Masking: Open Label, Primary Purpose: Prevention
Varicella Virus Vaccine (Live)
Univ of Alabama at Birmingham - Pediatric
National Institute of Allergy and Infectious Diseases (NIAID)
Published on BioPortfolio: 2014-07-23T21:58:47-0400
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A live, attenuated varicella virus vaccine used for immunization against chickenpox. It is recommended for children between the ages of 12 months and 13 years.
A live attenuated virus vaccine of chick embryo origin, used for routine immunization of children and for immunization of adolescents and adults who have not had mumps or been immunized with live mumps vaccine. Children are usually immunized with measles-mumps-rubella combination vaccine.
A live attenuated virus vaccine of chick embryo origin, used for routine immunization of children and for immunization of adolescents and adults who have not had measles or been immunized with live measles vaccine and have no serum antibodies against measles. Children are usually immunized with measles-mumps-rubella combination vaccine. (From Dorland, 28th ed)
A live VACCINIA VIRUS vaccine of calf lymph or chick embryo origin, used for immunization against smallpox. It is now recommended only for laboratory workers exposed to smallpox virus. Certain countries continue to vaccinate those in the military service. Complications that result from smallpox vaccination include vaccinia, secondary bacterial infections, and encephalomyelitis. (Dorland, 28th ed)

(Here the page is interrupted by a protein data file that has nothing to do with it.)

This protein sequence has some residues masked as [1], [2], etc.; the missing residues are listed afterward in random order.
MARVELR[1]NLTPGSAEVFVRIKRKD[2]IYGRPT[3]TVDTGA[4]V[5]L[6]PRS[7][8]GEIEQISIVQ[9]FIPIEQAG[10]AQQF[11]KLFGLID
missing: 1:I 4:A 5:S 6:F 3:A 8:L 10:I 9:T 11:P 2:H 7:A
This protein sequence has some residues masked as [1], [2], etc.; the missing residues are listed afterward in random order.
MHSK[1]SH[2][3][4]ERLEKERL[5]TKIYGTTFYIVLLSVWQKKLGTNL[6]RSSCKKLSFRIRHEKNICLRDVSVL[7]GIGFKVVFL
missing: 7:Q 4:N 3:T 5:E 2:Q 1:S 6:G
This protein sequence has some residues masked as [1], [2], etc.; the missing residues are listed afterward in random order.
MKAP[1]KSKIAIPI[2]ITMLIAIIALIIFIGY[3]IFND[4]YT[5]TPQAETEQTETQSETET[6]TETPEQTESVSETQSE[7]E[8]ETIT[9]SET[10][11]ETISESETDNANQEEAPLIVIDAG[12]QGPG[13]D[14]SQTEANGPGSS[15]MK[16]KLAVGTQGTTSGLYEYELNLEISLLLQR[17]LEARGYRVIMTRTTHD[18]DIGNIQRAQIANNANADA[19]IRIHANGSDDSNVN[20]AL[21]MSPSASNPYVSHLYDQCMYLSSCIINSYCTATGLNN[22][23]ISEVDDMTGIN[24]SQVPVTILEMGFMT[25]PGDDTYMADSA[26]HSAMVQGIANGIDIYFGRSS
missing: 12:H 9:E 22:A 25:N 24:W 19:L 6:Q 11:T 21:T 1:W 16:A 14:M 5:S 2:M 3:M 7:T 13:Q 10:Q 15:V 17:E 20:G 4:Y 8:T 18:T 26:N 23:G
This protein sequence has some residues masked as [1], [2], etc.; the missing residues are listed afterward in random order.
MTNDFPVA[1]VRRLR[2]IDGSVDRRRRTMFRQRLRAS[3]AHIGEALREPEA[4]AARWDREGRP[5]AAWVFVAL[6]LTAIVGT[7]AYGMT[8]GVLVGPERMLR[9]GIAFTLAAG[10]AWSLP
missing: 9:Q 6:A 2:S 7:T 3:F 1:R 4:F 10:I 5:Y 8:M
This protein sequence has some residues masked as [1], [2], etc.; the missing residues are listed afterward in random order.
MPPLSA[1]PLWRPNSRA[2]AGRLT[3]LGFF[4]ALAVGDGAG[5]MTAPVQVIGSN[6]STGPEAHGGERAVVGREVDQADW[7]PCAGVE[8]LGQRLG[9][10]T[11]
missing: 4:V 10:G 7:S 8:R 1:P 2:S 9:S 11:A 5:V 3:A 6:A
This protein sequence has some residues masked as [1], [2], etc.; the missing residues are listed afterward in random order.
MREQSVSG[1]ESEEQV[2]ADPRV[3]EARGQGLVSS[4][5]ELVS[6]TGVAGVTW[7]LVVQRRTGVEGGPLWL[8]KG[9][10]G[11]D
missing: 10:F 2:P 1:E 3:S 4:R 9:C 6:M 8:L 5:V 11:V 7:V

The type species of ORTHOPOXVIRUS, related to COWPOX VIRUS, but whose true origin is unknown. It has been used as a live vaccine against SMALLPOX. It is also used as a vector for inserting foreign DNA into animals. Rabbitpox virus is a subspecies of VACCINIA VIRUS.
A vaccine is a biological preparation that improves immunity to a particular disease. A vaccine typically contains an agent that resembles a disease-causing microorganism, and is often made from weakened or killed forms of the microbe, its toxins or one ...